| Discovery image of the newfound comet C/2011 L4 (PANSTARRS), taken by Hawaii's Pan-STARRS 1 telescope. |
CREDIT: Institute for Astronomy/University of Hawaii/Pan-STARRS
Hawaii's Pan-STARRS 1 telescope detected the comet, which is called C/2011 L4 (PANSTARRS), on the night of June 5 and 6, and the discovery was confirmed by follow-up observations with a different instrument a day later. The comet will likely come within about 30 million miles (50 million kilometers) of the sun in February or March 2013 — about the same distance as the planet Mercury, researchers said.
During its closest approach to Earth in two years, comet C/2011 L4 (PANSTARRS) likely to be visible low in the western sky shortly after sunset, weather permitting. Skywatchers interested in seeing the newfound icy wanderer should look up then, because they may never get another chance to see it. [Photo of comet C/2011 L4 (PANSTARRS)]
"The comet has an orbit that is close to parabolic, meaning that this may be the first time it will ever come close to the sun, and that it may never return," said the University of Hawaii's Richard Wainscoat in a statement. Wainscoat helped confirm the comet's existence.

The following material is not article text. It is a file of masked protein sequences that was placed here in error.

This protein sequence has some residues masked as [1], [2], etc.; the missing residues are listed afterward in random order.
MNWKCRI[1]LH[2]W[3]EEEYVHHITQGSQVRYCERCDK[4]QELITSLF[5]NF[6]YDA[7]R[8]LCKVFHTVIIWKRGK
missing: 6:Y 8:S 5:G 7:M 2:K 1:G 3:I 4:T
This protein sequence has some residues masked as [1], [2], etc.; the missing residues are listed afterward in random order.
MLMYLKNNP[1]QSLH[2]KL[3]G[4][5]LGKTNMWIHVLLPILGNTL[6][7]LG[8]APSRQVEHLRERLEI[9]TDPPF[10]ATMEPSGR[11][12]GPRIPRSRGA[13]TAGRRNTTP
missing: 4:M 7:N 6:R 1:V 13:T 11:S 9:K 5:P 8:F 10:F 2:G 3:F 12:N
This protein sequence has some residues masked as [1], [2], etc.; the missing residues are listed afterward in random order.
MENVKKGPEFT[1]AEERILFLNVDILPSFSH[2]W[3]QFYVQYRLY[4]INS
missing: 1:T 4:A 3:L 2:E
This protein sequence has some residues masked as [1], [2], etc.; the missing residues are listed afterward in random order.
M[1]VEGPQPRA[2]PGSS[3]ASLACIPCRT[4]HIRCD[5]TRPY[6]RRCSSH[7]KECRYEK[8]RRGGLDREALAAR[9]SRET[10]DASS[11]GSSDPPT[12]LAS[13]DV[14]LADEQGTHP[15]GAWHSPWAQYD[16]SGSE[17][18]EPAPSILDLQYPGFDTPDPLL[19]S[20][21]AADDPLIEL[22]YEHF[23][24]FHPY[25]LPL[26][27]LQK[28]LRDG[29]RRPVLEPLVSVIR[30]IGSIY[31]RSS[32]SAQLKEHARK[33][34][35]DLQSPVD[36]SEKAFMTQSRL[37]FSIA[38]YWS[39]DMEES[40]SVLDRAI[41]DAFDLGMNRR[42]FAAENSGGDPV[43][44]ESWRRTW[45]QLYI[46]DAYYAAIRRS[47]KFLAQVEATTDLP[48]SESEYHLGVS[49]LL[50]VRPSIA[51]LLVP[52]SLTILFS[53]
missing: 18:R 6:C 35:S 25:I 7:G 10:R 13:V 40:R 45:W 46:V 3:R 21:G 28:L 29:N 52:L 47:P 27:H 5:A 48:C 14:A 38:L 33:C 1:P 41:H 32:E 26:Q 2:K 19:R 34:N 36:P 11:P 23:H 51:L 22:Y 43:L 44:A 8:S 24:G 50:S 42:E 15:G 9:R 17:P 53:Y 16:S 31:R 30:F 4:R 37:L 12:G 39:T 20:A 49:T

Right now, C/2011 L4 (PANSTARRS) is about 700 million miles (1.2 billion km) from the sun, placing it beyond the orbit of Jupiter. It is currently so faint that only telescopes with sensitive electronic detectors can pick it up.
The comet's clunky moniker is slightly unusual. Comets are usually named after their discoverers, but in this case such a large team of researchers helped spot the icy wanderer that it took the name of the telescope instead.
Pan-STARRS 1 found the comet while scanning the sky for potentially hazardous asteroids — ones that may someday hit Earth. The comet, however, poses no danger to our planet, researchers said.
The telescope has a 1.8-meter-diameter mirror and the largest digital camera in the world at 1.4 billion pixels. Pan-STARRS 1 takes an image every 45 seconds, and each of these pictures is nearly 3 gigabytes in size.
Comet C/2011 L4 (PANSTARRS) most likely originated in the Oort cloud, a halo of icy objects in the far reaches of the solar system. The comet was probably flung toward the sun by a distant passing star, researchers said.
Over the next few months, astronomers will continue to study the comet, which will allow better predictions of how bright it will eventually get, researchers said.